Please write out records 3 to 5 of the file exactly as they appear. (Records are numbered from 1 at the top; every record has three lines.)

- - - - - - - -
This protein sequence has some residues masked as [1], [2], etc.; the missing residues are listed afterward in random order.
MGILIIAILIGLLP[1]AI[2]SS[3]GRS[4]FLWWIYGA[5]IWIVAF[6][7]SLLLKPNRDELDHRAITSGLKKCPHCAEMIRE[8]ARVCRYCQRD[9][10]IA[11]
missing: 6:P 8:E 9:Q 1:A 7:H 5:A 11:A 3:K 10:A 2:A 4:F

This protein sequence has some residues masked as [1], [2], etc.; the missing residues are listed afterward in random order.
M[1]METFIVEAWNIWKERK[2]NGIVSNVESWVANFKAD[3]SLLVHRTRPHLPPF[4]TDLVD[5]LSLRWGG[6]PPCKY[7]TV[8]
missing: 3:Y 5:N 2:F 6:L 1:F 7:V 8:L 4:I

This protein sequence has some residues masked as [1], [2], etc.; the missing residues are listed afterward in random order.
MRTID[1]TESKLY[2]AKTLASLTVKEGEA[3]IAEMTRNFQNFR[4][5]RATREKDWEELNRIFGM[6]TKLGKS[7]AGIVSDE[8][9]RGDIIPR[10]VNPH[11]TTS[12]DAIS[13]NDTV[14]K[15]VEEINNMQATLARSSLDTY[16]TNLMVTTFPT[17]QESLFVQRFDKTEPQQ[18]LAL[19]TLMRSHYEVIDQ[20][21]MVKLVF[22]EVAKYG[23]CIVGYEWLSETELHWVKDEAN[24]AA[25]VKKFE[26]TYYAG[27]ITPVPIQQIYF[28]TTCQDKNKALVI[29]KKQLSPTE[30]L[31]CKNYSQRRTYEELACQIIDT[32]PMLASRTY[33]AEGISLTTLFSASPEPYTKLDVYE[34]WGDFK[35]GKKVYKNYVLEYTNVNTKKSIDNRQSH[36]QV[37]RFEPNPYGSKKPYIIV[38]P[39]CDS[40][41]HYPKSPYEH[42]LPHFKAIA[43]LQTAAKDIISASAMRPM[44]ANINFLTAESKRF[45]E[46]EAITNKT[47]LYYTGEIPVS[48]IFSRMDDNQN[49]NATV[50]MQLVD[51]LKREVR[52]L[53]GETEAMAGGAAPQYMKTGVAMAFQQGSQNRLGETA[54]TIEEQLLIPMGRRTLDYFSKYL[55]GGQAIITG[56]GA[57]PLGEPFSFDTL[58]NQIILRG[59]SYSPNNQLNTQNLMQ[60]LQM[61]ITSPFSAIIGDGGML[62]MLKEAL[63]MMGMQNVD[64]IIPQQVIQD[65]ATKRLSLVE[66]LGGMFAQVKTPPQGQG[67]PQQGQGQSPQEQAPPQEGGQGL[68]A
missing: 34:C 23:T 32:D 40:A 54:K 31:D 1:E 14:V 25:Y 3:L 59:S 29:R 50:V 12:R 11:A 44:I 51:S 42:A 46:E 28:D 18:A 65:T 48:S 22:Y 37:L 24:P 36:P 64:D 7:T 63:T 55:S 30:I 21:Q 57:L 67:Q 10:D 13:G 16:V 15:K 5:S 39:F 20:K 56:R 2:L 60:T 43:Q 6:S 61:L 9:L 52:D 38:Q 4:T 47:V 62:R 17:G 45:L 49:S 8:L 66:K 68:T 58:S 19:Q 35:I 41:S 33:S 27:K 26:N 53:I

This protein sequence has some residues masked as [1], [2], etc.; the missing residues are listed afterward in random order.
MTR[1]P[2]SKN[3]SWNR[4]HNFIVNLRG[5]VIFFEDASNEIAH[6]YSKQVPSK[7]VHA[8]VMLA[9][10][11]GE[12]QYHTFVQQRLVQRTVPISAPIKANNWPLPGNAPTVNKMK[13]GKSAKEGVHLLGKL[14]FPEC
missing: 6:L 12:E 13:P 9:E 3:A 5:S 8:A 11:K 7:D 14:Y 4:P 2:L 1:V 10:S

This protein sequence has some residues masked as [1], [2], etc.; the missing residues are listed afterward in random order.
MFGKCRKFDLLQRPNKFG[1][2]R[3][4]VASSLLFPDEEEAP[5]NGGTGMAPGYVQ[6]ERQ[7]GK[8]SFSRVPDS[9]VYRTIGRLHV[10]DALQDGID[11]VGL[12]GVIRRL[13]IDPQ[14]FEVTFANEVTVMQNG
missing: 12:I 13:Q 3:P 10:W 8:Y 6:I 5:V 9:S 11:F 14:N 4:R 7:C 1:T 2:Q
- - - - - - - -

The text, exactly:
This protein sequence has some residues masked as [1], [2], etc.; the missing residues are listed afterward in random order.
MRTID[1]TESKLY[2]AKTLASLTVKEGEA[3]IAEMTRNFQNFR[4][5]RATREKDWEELNRIFGM[6]TKLGKS[7]AGIVSDE[8][9]RGDIIPR[10]VNPH[11]TTS[12]DAIS[13]NDTV[14]K[15]VEEINNMQATLARSSLDTY[16]TNLMVTTFPT[17]QESLFVQRFDKTEPQQ[18]LAL[19]TLMRSHYEVIDQ[20][21]MVKLVF[22]EVAKYG[23]CIVGYEWLSETELHWVKDEAN[24]AA[25]VKKFE[26]TYYAG[27]ITPVPIQQIYF[28]TTCQDKNKALVI[29]KKQLSPTE[30]L[31]CKNYSQRRTYEELACQIIDT[32]PMLASRTY[33]AEGISLTTLFSASPEPYTKLDVYE[34]WGDFK[35]GKKVYKNYVLEYTNVNTKKSIDNRQSH[36]QV[37]RFEPNPYGSKKPYIIV[38]P[39]CDS[40][41]HYPKSPYEH[42]LPHFKAIA[43]LQTAAKDIISASAMRPM[44]ANINFLTAESKRF[45]E[46]EAITNKT[47]LYYTGEIPVS[48]IFSRMDDNQN[49]NATV[50]MQLVD[51]LKREVR[52]L[53]GETEAMAGGAAPQYMKTGVAMAFQQGSQNRLGETA[54]TIEEQLLIPMGRRTLDYFSKYL[55]GGQAIITG[56]GA[57]PLGEPFSFDTL[58]NQIILRG[59]SYSPNNQLNTQNLMQ[60]LQM[61]ITSPFSAIIGDGGML[62]MLKEAL[63]MMGMQNVD[64]IIPQQVIQD[65]ATKRLSLVE[66]LGGMFAQVKTPPQGQG[67]PQQGQGQSPQEQAPPQEGGQGL[68]A
missing: 34:C 23:T 32:D 40:A 54:K 31:D 1:E 14:V 25:Y 3:L 59:S 29:R 50:V 12:R 11:A 44:I 51:S 42:A 46:E 28:D 18:A 65:T 48:S 22:Y 37:L 24:P 36:P 64:D 7:T 63:T 55:S 30:I 21:Q 57:L 67:Q 10:D 13:G 16:V 15:K 5:S 39:F 20:K 56:R 2:L 60:T 43:Q 6:S 61:L 9:L 52:D 38:Q 4:T 47:V 62:R 17:G 45:L 49:S 8:L 66:K 68:T 58:S 19:Q 35:I 41:S 33:S 27:K 26:N 53:I

This protein sequence has some residues masked as [1], [2], etc.; the missing residues are listed afterward in random order.
MTR[1]P[2]SKN[3]SWNR[4]HNFIVNLRG[5]VIFFEDASNEIAH[6]YSKQVPSK[7]VHA[8]VMLA[9][10][11]GE[12]QYHTFVQQRLVQRTVPISAPIKANNWPLPGNAPTVNKMK[13]GKSAKEGVHLLGKL[14]FPEC
missing: 6:L 12:E 13:P 9:E 3:A 5:S 8:A 11:K 7:D 14:Y 4:P 2:L 1:V 10:S

This protein sequence has some residues masked as [1], [2], etc.; the missing residues are listed afterward in random order.
MFGKCRKFDLLQRPNKFG[1][2]R[3][4]VASSLLFPDEEEAP[5]NGGTGMAPGYVQ[6]ERQ[7]GK[8]SFSRVPDS[9]VYRTIGRLHV[10]DALQDGID[11]VGL[12]GVIRRL[13]IDPQ[14]FEVTFANEVTVMQNG
missing: 12:I 13:Q 3:P 10:W 8:Y 6:I 5:V 9:S 11:F 14:N 4:R 7:C 1:T 2:Q